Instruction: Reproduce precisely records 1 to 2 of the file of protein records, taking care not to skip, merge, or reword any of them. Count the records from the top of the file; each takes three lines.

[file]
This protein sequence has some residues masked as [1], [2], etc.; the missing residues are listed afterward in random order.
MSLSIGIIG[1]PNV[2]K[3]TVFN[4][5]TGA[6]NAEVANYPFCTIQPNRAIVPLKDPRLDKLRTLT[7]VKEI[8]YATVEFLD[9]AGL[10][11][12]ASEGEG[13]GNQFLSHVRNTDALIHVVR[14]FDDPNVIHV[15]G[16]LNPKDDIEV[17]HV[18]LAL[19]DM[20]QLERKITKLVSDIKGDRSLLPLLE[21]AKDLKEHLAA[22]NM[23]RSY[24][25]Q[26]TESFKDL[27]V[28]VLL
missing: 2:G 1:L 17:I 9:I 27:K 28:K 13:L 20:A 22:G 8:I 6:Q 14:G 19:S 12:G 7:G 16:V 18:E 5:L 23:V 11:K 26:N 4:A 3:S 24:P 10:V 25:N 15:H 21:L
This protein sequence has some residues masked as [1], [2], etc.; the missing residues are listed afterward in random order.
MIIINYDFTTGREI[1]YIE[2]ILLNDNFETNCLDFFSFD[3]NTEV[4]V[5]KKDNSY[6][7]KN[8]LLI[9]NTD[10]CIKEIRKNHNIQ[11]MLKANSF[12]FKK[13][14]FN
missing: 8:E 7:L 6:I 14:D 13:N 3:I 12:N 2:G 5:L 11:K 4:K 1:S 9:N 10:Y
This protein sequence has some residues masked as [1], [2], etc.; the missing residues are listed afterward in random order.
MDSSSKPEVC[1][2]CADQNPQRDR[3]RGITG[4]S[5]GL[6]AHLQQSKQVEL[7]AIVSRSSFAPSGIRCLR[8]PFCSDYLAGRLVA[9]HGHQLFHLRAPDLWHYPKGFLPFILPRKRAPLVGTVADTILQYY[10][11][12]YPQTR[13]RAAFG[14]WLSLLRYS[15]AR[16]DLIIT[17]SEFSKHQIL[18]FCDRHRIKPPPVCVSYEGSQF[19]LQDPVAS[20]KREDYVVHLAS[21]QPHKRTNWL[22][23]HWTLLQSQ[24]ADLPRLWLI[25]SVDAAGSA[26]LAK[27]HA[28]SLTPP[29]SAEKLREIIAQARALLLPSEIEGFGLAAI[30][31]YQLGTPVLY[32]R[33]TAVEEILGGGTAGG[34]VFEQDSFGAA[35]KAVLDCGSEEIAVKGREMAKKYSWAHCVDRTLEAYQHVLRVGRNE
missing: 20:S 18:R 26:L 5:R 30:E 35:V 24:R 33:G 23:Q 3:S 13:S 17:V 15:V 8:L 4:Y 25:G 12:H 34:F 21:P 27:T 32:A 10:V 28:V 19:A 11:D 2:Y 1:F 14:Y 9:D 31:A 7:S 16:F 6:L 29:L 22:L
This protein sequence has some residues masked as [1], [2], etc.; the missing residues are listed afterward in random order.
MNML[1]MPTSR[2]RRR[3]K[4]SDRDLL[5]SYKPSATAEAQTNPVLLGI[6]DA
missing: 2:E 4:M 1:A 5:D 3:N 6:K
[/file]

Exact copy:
This protein sequence has some residues masked as [1], [2], etc.; the missing residues are listed afterward in random order.
MSLSIGIIG[1]PNV[2]K[3]TVFN[4][5]TGA[6]NAEVANYPFCTIQPNRAIVPLKDPRLDKLRTLT[7]VKEI[8]YATVEFLD[9]AGL[10][11][12]ASEGEG[13]GNQFLSHVRNTDALIHVVR[14]FDDPNVIHV[15]G[16]LNPKDDIEV[17]HV[18]LAL[19]DM[20]QLERKITKLVSDIKGDRSLLPLLE[21]AKDLKEHLAA[22]NM[23]RSY[24][25]Q[26]TESFKDL[27]V[28]VLL
missing: 2:G 1:L 17:I 9:I 27:K 28:K 13:L 20:A 22:G 8:I 6:Q 14:G 19:S 12:G 7:G 16:V 18:E 5:L 23:V 11:K 26:N 4:A 3:S 24:P 10:V 25:N 15:H 21:L
This protein sequence has some residues masked as [1], [2], etc.; the missing residues are listed afterward in random order.
MIIINYDFTTGREI[1]YIE[2]ILLNDNFETNCLDFFSFD[3]NTEV[4]V[5]KKDNSY[6][7]KN[8]LLI[9]NTD[10]CIKEIRKNHNIQ[11]MLKANSF[12]FKK[13][14]FN
missing: 8:E 7:L 6:I 14:D 13:N 3:I 12:N 2:G 5:L 11:K 4:K 1:S 9:N 10:Y